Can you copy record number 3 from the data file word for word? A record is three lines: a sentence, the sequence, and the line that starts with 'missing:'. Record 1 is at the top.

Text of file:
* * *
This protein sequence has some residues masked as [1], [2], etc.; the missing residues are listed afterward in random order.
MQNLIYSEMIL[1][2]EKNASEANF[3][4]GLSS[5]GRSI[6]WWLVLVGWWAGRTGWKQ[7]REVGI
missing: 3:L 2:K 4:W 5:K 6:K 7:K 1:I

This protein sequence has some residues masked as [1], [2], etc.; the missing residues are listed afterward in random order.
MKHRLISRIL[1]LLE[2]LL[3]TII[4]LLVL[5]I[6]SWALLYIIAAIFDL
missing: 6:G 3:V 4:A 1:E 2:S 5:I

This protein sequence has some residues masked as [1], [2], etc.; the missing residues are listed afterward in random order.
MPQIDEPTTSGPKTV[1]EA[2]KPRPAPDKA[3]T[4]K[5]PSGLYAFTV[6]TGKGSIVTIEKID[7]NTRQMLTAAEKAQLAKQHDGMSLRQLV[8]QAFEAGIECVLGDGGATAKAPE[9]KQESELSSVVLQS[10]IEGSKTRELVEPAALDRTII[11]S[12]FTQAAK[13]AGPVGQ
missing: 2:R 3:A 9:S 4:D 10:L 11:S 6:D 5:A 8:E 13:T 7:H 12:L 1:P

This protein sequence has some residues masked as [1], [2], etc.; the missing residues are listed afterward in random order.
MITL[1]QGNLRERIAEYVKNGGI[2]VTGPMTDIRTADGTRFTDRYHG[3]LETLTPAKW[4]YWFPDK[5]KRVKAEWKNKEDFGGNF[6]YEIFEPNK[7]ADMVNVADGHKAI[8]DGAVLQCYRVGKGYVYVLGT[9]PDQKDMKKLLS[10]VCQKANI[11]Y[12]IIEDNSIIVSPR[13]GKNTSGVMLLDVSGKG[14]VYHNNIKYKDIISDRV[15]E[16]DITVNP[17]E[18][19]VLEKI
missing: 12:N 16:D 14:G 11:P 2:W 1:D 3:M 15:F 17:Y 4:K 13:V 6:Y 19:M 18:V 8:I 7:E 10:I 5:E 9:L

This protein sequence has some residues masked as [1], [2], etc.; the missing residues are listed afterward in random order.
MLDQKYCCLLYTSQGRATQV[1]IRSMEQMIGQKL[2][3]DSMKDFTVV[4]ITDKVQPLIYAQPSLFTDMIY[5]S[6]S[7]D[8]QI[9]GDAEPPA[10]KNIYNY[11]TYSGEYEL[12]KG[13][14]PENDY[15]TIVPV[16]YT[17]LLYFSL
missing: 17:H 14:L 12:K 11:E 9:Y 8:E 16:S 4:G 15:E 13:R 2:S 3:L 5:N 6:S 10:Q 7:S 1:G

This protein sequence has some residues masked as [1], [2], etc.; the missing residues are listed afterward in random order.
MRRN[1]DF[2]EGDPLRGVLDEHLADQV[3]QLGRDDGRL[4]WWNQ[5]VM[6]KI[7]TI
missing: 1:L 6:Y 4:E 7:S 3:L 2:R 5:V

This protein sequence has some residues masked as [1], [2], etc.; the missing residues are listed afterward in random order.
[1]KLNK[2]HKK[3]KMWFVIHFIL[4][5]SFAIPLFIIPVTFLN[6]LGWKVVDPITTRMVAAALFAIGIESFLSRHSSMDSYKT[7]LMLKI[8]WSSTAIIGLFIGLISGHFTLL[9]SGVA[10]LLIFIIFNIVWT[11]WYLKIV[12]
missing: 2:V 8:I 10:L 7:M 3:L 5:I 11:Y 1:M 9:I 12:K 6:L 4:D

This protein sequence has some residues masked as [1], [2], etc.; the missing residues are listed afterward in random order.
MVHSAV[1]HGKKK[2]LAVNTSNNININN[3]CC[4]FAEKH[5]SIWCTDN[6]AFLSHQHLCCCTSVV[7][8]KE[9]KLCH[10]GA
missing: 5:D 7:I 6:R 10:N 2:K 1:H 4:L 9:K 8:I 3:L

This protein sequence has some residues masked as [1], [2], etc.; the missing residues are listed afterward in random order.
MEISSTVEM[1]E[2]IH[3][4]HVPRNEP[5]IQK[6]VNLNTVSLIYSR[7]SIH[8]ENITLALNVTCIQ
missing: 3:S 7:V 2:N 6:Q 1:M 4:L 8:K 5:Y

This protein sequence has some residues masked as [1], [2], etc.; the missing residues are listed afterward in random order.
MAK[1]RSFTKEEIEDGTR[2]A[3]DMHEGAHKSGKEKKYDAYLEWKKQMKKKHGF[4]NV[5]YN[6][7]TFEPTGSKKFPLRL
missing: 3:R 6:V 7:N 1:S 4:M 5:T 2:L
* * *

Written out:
This protein sequence has some residues masked as [1], [2], etc.; the missing residues are listed afterward in random order.
MPQIDEPTTSGPKTV[1]EA[2]KPRPAPDKA[3]T[4]K[5]PSGLYAFTV[6]TGKGSIVTIEKID[7]NTRQMLTAAEKAQLAKQHDGMSLRQLV[8]QAFEAGIECVLGDGGATAKAPE[9]KQESELSSVVLQS[10]IEGSKTRELVEPAALDRTII[11]S[12]FTQAAK[13]AGPVGQ
missing: 2:R 3:A 9:S 4:D 10:L 11:S 6:D 5:A 8:E 13:T 7:H 12:L 1:P